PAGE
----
BP Ford's Marcus Gronholm has ended the opening leg of the Rally Japan, the eleventh round in the 2006 FIA World Rally Championship, on top on Friday.

Gronholm will now go into the overnight halt with a 10.5 second lead over Sebastien Loeb, who is again best of the rest - and the Finn's only real threat.

Once again then it looks set to be a 'Gronholm-Loeb' battle both having shared the honours on the day's ten stages, which were muddy and tricky - the former taking six wins in his Focus and the latter four in his Kronos-run Xsara.

Gronholm began the day by setting the quickest time through Pawse Kamuy 1 and then backed that up by going quickest again through the 2.73 km test around the Rikubetsu ski centre. The rally then moved into the forests and Gronholm was second quickest in the 13.86km Kanna before ending the morning with another fastest time through the 34.96km Puray, the longest stage of the rally. As the drivers returned to the mid-day service, 9.3 seconds separated Gronholm from Loeb.

In the afternoon's loop, which was a repeat of those run in the morning, Marcus was quickest through the first two to increase his advantage to 13.7 seconds. However Loeb was once again fastest through Kanna and reduced the deficit to 7.4 seconds. Gronholm then won the second run through Puray to increase the gap back to 11.5 seconds.

Although Loeb won the final two tests, as they were only super specials it made little difference to the overall standings, although the Frenchman did managed to take back another second. Gronholm thus ended the day a happy man, although he admitted that he had hoped to have a bigger advantage.

Loeb however, was undoubtedly penalised somewhat early on, as he had to run first on the road and sweep away the loose gravel - a 'privilege' reserved for the driver who leads the championship standings.

A cautious start saw Seb set the fourth best time in SS1 and the fifth in SS2. However he stormed through the third test, 3.8 seconds quicker than Gronholm, who was second, to haul himself up from fourth to second overall. He was then second quickest in SS4 and in the afternoon, when his road position was less of a disadvantage, he began to apply a bit of pressure. In addition to winning SS7, SS9 and SS10, he was second in SS6 and SS8 and joint third in SS5 - all of which bodes well for leg 2 and a great battle between the two double world champions.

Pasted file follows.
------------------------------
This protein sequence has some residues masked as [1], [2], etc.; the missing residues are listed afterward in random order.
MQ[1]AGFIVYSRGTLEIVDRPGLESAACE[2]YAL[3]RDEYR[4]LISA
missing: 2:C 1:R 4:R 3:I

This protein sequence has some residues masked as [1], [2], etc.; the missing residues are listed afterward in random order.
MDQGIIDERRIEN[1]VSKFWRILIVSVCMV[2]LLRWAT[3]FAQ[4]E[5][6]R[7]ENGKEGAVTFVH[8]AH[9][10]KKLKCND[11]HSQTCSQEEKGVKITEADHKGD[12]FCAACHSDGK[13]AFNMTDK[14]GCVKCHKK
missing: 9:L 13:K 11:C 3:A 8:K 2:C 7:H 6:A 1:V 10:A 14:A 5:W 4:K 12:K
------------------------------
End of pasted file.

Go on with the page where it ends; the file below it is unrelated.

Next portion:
Mikko Hirvonen meanwhile is on course for third in the second BP-backed Focus. The Finn started strongly setting the second quickest time in SS1 and SS2. However he could 'only' manage two third quickest times in SS3 and SS4, an off near the start in the latter test, when he slide into a concrete bridge denting his confidence. Mikko thus returned to service nearly 40 seconds off the lead, and around 30 off the runners-up spot.

He conceded more ground in the afternoon and while he was second in SS5 and third through SS6, SS7 and SS8, he now lies over a minute off the lead and 50 seconds off second place.

Further-down the order, Manfred Stohl has moved up to fourth in his OMV Peugeot and Daniel Sordo is up to fifth, both benefiting after Chris Atkinson was handed a 50 second time penalty for leaving service 'A' five minutes late. Subaru had to fit a new suspension component to the Aussie's Impreza and this dropped him down to sixth, although he is only 1.6 seconds off Sordo.

Sordo in turn is 34 seconds off Stohl, the Spaniard though was not especially happy with his form in the morning and was frustrated he couldn't set quicker times. He also lost around 20 seconds on SS4 when he stalled at the start. Overall though, as it is his first time on this event it was a pretty good performance, with times consistently in the top ten, in addition to several top five times.

Toshi Arai and Petter Solberg complete the provisional points' scorers, the former going well on his first go in a World Rally Car since 2001 - despite clutch problems in the afternoon. Indeed Arai did well in the third 'works' Impreza and although he conceded it was taking a bit of time to re-adapt to a WRCar and just get a feel for the car, the reigning Production Car WRC will have delighted his home crowd with his form.

Subaru number one driver, Solberg did not have such a good day and while he started strongly and was running third early on, brakes issues in SS3 and SS4 cost him around 2 minutes and dropped him down the order. He had more problems in the afternoon and a podium place now looks unlikely, as he is over 2.5 minutes off Hirvonen.

Stobart VK duo, Matthew Wilson and Luis-Perez Companc round out the top ten, the former over 30 seconds up on his team-mate. Wilson Jr had a strong first outing with the new 2006 spec Focus and Companc also did well. The Argentine had few minor offs in SS4, but was extremely happy with the car, which he branded 'wonderful'.

Of the rest, Gareth MacHale lies eleventh in his privately entered Focus, just one place up on Jari-Matti Latvala, who heads the Group N runners and those in the Production Car World Rally Championship category.

Latvala has been locked in a battle for the Production honours all day with Fumio Nutahara, who led early on. Although Nutahara came back and re-took the lead in SS7, he dropped back down to second in SS8 and ended the leg 45.1 seconds adrift in his Mitsubishi.

Leszek Kuzaj is third in the PCWRC class and on course for the final podium position, while Gabriel Pozzo is fourth, with Marcos Ligato and Aki Teiskonen fifth and sixth respectively.

The action now resumes on Saturday - the second leg is the longest of the rally, covering 128.02km. After leaving Obihiro at 06.00, competitors return to the same area as today, although the route also includes tests further south near the town of Ashoro.

After nine more stages, the day ends with two more passes over the Obihiro super special stage before reaching the final overnight halt at 19.53.